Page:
Sunday, January 25, 2015

ObamaFail: Cuba Leaves Talks With U.S. On Normalization

In spite of President Obama abasing himself and the country by apologizing to Cuba's brutal dictatorship, the Cubans pulled out of talks with the U.S. today on normalizing relations with America.

Apparently simply normalizing relations isn't the Cubans want gimmees as well:

Following the highest-level open talks in three decades between the two nations, Cuban officials remained firm in rejecting significant reforms pushed by the United States as part of President Barack Obama's surprise move to re-establish ties and rebuild economic relations with the Communist-led country.

"One can't think that in order to improve and normalize relations with the U.S., Cuba has to give up the principles it believes in," Cuba's top diplomat for U.S. affairs, Josefina Vidal, told The Associated Press after the end of the talks. "Changes in Cuba aren't negotiable."

It's not clear if Cuba's tough stance is part of normal negotiation tactics or a hardened position that could prevent the talks from moving forward. {..}

Measures put into effect this month range from permitting large-scale sales of telecommunications equipment to allowing U.S. banks to open accounts in Cuba, but Vidal said officials on the island want to know if Cuba can buy such gear on credit and whether it is now free to use dollars for transactions around the world, not just those newly permitted with U.S. institutions.

"I could make an endless list of questions and this is going to require a series of clarifications in order to really know where we are and what possibilities are going to open up," Vidal said.

Obama also launched a review of Cuba's inclusion on the U.S. list of state sponsors of terrorism and Vidal said "it will be difficult to conceive of the reestablishment of relations" while Cuba remains on that list, which imposes financial and other restrictions.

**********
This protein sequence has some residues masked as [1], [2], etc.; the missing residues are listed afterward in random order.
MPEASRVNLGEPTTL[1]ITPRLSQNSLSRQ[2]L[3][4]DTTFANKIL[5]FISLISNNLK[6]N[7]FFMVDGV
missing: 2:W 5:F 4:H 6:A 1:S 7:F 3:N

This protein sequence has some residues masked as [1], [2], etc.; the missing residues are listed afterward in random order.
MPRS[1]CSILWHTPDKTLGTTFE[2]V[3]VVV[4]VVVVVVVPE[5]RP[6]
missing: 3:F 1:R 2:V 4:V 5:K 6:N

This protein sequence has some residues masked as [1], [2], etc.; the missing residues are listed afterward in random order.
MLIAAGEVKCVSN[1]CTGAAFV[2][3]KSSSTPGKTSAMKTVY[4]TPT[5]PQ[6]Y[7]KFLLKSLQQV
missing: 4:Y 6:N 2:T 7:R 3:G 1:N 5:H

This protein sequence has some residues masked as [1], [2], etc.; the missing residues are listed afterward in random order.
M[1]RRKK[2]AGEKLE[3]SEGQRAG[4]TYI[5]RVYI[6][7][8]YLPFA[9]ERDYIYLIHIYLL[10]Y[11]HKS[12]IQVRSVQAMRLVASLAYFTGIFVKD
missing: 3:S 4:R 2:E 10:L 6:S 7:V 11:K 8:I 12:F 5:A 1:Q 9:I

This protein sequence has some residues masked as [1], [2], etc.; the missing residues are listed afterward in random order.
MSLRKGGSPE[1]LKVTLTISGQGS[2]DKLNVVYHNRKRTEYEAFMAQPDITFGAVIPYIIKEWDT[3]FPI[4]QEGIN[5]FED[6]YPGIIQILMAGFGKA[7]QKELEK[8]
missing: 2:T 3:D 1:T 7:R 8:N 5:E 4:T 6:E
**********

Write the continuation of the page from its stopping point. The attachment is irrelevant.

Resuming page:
Even a relatively simple measure such as granting U.S. diplomats freedom of movement around Cuba, she said, is tied to reduced U.S. support of dissidents, whom Cuba says are breaking the law by acting to undermine the government of behalf of U.S. interests.

"It's associated with a change in behavior in the diplomatic missions as such and of the diplomatic officials, who must conduct themselves as our officials in Washington do, with total respect for the laws of that country," Vidal said.

She also said Cuba has not softened its refusal to turn over U.S. fugitives granted asylum in Cuba. The warming of relations has spawned new demands in the U.S. for the State Department to seek the return of fugitives including Joanne Chesimard, a Black Liberation Army member now known as Assata Shakur, who fled to Cuba after she was convicted in 1977 of killing a New Jersey state trooper.

What the Cubans obviously want here is foreign aid from America for the country's economy, an end to U.S support of any Cubans seeking freedom in their country, the ability to dump U.S. dollars overseas, to be taken off the list of countries fomenting terrorism (ridiculous for anyone who knows about the Castro Brother's history here) and a pass on turning over criminal fugitives who've found asylum in Cuba.